Health

Kentucky is the 44th healthiest state in the U.S., according to a recent report analyzing the health of the nation.

The report, America’s Health Rankings, attributes Kentucky’s low marks to a high prevalence of smoking, a high rate of cancer deaths, and a high rate of preventable hospitalizations.

The report was produced by United Health Foundation, a nonprofit focused on the health and the well-being of communities.

Louisiana ranked 50th, followed by Mississippi, Arkansas and West Virginia. Hawaii topped the list as the healthiest state in the U.S. Indiana ranked 41st, down from 37th last year.

Kentucky ranked 47th last year.

Dr. Julie Daftari, Kentucky market medical director for United Healthcare, said the state’s improvement on the list may be attributed to people making better lifestyle choices.

“Getting out and walking for 10 to 15 minutes over their lunch break or encouraging their neighborhood and family member to increase their activity and increase their overall health,” she said.

Daftari said the challenges Kentuckians face may be related to the shortage of physicians in the state.

“Even though it looks like the communities in Kentucky have better access to health care coverage, it looks like there is still a shortage of  primary care physicians in the state as a whole,” she said. “Access to health care has some bearing on the overall outcomes of a population.”

The report said in the past two years, lack of health insurance decreased by 24 percent in the state, from 15 percent uninsured to 11.4 percent.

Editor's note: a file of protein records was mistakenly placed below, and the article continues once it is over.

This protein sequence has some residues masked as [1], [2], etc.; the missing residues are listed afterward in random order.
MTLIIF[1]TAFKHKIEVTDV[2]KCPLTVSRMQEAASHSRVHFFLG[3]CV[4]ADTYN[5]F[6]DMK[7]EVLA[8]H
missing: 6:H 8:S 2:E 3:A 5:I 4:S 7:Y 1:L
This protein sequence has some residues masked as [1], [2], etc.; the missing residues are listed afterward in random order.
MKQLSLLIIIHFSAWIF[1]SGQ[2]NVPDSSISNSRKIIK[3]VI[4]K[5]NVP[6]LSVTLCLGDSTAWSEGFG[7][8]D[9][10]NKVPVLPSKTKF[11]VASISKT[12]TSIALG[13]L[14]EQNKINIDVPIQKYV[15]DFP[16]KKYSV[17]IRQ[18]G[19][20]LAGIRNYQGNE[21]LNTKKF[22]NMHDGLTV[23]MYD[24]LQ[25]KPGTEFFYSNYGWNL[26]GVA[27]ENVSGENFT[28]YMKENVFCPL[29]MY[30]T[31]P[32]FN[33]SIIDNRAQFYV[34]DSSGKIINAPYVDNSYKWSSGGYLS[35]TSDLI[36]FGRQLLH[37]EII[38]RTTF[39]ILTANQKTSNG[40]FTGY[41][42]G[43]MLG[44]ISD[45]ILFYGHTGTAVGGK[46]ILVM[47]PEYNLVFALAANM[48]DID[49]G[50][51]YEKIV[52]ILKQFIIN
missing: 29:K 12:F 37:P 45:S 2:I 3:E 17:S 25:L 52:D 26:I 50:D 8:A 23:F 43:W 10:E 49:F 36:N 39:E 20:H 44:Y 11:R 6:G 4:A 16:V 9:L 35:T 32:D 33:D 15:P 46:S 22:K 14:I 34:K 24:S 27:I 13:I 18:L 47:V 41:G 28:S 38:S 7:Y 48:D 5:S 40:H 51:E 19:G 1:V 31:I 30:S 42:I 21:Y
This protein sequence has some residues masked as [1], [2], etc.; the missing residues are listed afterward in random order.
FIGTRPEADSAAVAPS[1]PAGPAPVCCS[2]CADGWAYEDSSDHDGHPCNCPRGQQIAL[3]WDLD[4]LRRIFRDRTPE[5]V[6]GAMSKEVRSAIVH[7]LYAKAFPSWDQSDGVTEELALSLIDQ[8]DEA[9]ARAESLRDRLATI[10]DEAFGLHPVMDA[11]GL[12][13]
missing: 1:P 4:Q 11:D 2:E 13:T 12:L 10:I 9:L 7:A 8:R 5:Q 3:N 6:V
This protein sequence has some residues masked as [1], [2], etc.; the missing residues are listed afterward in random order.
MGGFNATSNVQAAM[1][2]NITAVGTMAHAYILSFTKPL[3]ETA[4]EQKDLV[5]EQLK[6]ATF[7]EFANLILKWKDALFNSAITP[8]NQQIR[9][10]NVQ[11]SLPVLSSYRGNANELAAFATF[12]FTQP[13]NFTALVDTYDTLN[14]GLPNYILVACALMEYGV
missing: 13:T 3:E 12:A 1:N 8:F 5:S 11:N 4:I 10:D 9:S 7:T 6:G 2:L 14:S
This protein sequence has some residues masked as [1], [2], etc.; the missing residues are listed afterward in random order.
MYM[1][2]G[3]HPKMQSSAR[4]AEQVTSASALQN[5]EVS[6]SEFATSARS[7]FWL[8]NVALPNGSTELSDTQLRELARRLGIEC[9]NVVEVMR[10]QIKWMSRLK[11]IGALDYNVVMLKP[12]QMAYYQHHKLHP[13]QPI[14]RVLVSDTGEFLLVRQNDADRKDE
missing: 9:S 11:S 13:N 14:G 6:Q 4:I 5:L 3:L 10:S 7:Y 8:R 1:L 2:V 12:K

Kentucky has drawn accolades for its implementation of the federal Affordable Care Act’s provisions. Citing costs and other concerns, Kentucky’s new governor, Matt Bevin, has vowed to roll back the state’s Medicaid expansion and dismantle the state’s health care exchange.

Just before leaving office this month, then-Gov. Steve Beshear issued a report touting improvements in the state’s health standings.

The report also ranks Kentucky 49th for its smoking rate of 26.2 percent. Kentucky ranked 50th for cancer deaths.

“Smoking is actually directly related to numerous types of cancers. It’s been linked to not only lung cancer but oral cancer, colon cancer, bladder cancer. So smoking does play a role in overall health,” Daftari said.

The report lists Kentucky’s strengths as having a low rate of violent crime, high rate of high school graduation, and a low rate of excessive drinking.

“I’m optimistic that the overall health rankings will improve. I think it’s important that we all look to the future and do what we can to improve each other’s health,” Daftari said.